The Court concludes that Defendants have not shown sufficient diligence. Defendants focus on their diligence in adding the reference once they appreciated the applicability of the reference. However, “‘the critical issue is not what the party did after they discovered the prior art; rather, the critical issue is whether or not [the party seeking to amend] exercised diligence in discovering the prior art.'” Invensys, 2014 WL 12598865, at *3 (citing Symantec, 2013 WL 5368053, at *5 (internal quotation marks omitted)). Here, the Court cannot conclude that Defendants were diligent because the 802.11n standard was publicly available and because Defendants asserted that standard as a prior art reference for other patents, showing that Defendants had knowledge of the reference. Whether Defendants made a mistake in failing to assert this standard as a reference or consciously made the decision not to assert this reference is unclear, but in either scenario, Defendants have not exercised sufficient diligence. Cummins-Allison Corp. v. SBM Co., Ltd., 2009 WL 763926, at *4 (E.D. Tex. March 19, 2009) (Clark, J.) (“Simply because Defendants later learned that they made a mistake in not asserting a potentially invalidating piece of prior art because Plaintiff made a helpful admission is not sufficient ‘good cause' for leave to amend.”).

         Regarding the importance of the proposed amendment, Defendants argue that the standard is important because it “discloses each and every limitation of the asserted claims of the '940 Patent. Dkt. No. 248 at 4. Defendants state that “[t]he 802.11n standard contains a complete, authoritative, and accurate description of how the prior art RTS/CTS frames were used in prior art devices.” Id. However, Defendants have not asserted that this standard is the only prior art reference being asserted for the '940 Patent or that the standard provides critical information that is not present in other prior-art references. Other than pointing to the requested addition to the contentions (which is 120 pages in length), Defendants have not provided any argument as to why the standard discloses each and every limitation of the asserted claims of the '940 Patent. Despite Defendants' inclusion of this standard as a prior art reference for six other Wi-Fi Patents, Defendants failed to include this standard as an anticipatory reference in its contentions, suggesting that the importance of this reference is somewhat limited. Thus, the importance factor carries limited weight.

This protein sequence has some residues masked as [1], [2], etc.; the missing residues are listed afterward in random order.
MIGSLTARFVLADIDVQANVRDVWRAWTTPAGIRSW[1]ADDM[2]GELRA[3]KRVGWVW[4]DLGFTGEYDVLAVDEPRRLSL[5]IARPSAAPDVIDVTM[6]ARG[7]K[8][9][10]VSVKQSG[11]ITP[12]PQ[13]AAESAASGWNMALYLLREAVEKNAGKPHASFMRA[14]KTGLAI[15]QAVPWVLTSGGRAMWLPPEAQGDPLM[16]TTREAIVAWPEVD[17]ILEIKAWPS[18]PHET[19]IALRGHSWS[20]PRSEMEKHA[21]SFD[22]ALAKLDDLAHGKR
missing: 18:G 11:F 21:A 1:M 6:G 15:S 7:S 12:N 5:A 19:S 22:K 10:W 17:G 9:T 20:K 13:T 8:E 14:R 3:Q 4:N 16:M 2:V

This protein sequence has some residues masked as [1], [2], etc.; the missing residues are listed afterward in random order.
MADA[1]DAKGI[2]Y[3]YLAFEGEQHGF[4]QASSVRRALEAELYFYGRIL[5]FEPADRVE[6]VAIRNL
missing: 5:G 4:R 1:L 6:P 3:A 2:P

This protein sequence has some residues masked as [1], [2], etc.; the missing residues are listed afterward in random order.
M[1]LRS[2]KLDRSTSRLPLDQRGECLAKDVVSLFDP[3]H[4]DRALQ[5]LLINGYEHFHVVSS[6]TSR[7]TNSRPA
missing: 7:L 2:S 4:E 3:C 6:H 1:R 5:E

Even assuming that the prejudice factor weighs in favor of Defendants, the Court concludes that the other factors weigh against Defendants to such a degree as to warrant the denial of this ...